At the web site of the Yale Project on Climate Change Communication ( you can find a number of videos, including Global Warming’s Six Americas, which describes six very different views of the reality and seriousness of climate change within the American public. There is also a PDF file of a presentation, Climate Change in the Public Mind, given by Anthony Leiserowitz, the Director of the Yale Project on Climate Change, at the Forum on Climate Change Communication at COP (Conference of the Parties) 16 in Cancun, Mexico. The COPs are an ongoing activity of the UN Framework Convention on Climate Change, which grew out of the work of the IPCC (Intergovernmental Panel on Climate Change). See:

Christopher Joyce has a 4 min 20 sec audio piece dated Dec. 5 on NPR titled,

Climate Groups Retool Argument For Global Warming. It suggests that a better way to get most people take the actions needed to address global warming is not to emphasize the worst that could happen, but to emphasize the benefits of those actions like improving human health, developing green jobs and industries, and improving energy security. At:

On Dec. 8 EarthTimes posted an article titled, Deepwater Wind Energy Center to be Nation's First Regional Offshore Wind Farm to Supply Multiple East Coast States. Deepwater Wind, a Rhode Island based company, has applied for a federal permit to build a wind farm off the coast of Rhode Island that could generate as much as 1000 MW to supply electricity to Massachusetts, Rhode Island and Connecticut, with as many as 200 large turbines. It is called “second generation” because the turbines will be large (perhaps 5 MW each), located in deep water (over 100 feet deep) and far from land (mostly 20-25 miles). The farm could be producing electricity as soon as 2015. At:,1576396.html

The following items are from the Environmental and Energy Study Institute (EESI), Carol Werner, Executive Director. Past issues of its newsletter are posted on its website under "publications"

EESI’s newsletter is intended for all interested parties, particularly the policymaker community.

Cameron Urges More Unified Climate Action Ahead of Cancun

On November 16, UK Prime Minister David Cameron argued that fragmented approaches to tackling climate change would not cut greenhouse gas emissions sufficiently, and that global action was needed to make substantial progress. While he acknowledged that a global treaty was unlikely to occur during December’s climate negotiations in Cancun, he still urged the U.S. and Chinese governments to take action to set the stage for a global, legally binding deal. “To get a proper international deal, we need the Chinese to really agree to proper monitoring and evaluation and recording of their emissions,” Cameron said during this week’s climate summit organized by California Governor Arnold Schwarzenegger. "But we also... need to persuade the American administration that it is worthwhile to have a deal that they enter into, as part of the rest of the world all making offers." He went on to say, “we need to work towards a global deal, otherwise we're all going to do our own individual bit. If we can't get the whole of the US and China on board, we're not going to get the kind of action we need to prevent dangerous climate change."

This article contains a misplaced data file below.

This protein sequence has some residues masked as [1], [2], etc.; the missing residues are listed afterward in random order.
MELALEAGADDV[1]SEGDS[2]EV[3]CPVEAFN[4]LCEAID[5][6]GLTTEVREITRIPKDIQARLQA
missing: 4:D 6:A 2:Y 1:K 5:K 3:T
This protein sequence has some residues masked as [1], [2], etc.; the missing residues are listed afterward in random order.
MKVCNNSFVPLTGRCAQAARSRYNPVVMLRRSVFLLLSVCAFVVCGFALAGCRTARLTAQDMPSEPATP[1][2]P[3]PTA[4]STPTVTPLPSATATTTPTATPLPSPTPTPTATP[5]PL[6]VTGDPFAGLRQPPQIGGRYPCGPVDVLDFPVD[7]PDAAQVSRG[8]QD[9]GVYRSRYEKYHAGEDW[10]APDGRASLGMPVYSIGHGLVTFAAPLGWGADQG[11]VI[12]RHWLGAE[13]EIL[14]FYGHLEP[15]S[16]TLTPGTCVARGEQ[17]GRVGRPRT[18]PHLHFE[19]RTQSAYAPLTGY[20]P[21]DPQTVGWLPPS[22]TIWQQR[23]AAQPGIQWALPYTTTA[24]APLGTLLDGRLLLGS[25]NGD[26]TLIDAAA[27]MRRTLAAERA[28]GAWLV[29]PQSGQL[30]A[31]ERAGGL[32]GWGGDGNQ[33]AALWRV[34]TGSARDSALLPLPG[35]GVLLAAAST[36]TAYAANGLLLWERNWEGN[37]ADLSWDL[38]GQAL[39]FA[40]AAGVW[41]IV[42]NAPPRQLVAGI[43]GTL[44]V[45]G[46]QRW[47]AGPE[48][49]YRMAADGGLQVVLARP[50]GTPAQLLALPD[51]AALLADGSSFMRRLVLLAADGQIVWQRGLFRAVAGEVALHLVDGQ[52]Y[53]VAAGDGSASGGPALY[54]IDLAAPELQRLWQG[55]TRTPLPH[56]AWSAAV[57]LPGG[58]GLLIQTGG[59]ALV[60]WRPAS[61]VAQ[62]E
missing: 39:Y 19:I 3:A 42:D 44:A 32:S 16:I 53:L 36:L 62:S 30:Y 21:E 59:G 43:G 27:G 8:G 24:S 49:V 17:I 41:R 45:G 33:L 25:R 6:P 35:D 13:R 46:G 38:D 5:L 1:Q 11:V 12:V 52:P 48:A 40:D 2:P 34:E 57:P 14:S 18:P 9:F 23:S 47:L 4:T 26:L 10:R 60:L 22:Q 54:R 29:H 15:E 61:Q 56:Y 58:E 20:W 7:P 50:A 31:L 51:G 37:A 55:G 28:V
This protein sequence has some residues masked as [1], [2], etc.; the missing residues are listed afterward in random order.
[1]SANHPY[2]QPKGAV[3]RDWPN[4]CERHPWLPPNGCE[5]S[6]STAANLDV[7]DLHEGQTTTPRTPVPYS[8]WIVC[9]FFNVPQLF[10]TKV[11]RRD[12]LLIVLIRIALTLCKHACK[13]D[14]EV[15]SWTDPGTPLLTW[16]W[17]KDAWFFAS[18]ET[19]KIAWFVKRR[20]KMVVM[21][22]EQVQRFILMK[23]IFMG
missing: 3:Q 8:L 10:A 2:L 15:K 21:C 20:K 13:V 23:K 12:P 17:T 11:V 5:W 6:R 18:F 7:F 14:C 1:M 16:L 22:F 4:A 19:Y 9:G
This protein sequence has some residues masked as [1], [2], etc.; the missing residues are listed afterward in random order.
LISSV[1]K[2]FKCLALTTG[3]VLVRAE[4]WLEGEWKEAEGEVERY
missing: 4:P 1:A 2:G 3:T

For additional information see: Business Green, Agence France-Presse

China Considers Cap and Trade to Cut Greenhouse Gas Emissions

On November 17, Chinese officials announced they were studying a cap and trade system to help cut greenhouse gas emissions. Zhang Junko, head of development and strategy at the State Council’s development research center, said that the government may set emissions quotas for large industries and allow a certain portion of them to be traded. The study is still in early stages, and Zhang said that other options included a carbon tax. Richard Sandor, who helped establish the London-based climate exchange platform in 2003, said that a cap and trade market in China could be functioning as early as 2013.

For additional information see: Bloomberg

India Releases Second Climate Change Assessment

On November 17, the Indian Network for Climate Change Assessment (INCCA) released a report that predicts a net temperature increase of 1.7-2.2⁰C in the Northeast, Western Ghats, Himalayas and coastal region of India by 2030. According to the report, India’s four key sectors of agriculture, water, forest, and health will be significantly affected in these vulnerable regions due to an increase in temperature and precipitation. The report predicts that yearly extreme precipitation events in India may increase by 10 and cyclone storms may increase in intensity. The number of malaria infections is expected to rise in the Himalayan region but fall in coastal regions due to changes in moisture and temperature. "There is no country in the world that is as vulnerable, on so many dimensions, to climate change as India is,” said Indian Environment Minister Jairam Ramesh following the release of the report. “This makes it imperative for us to have sound evidence-based assessments on the impact of climate change."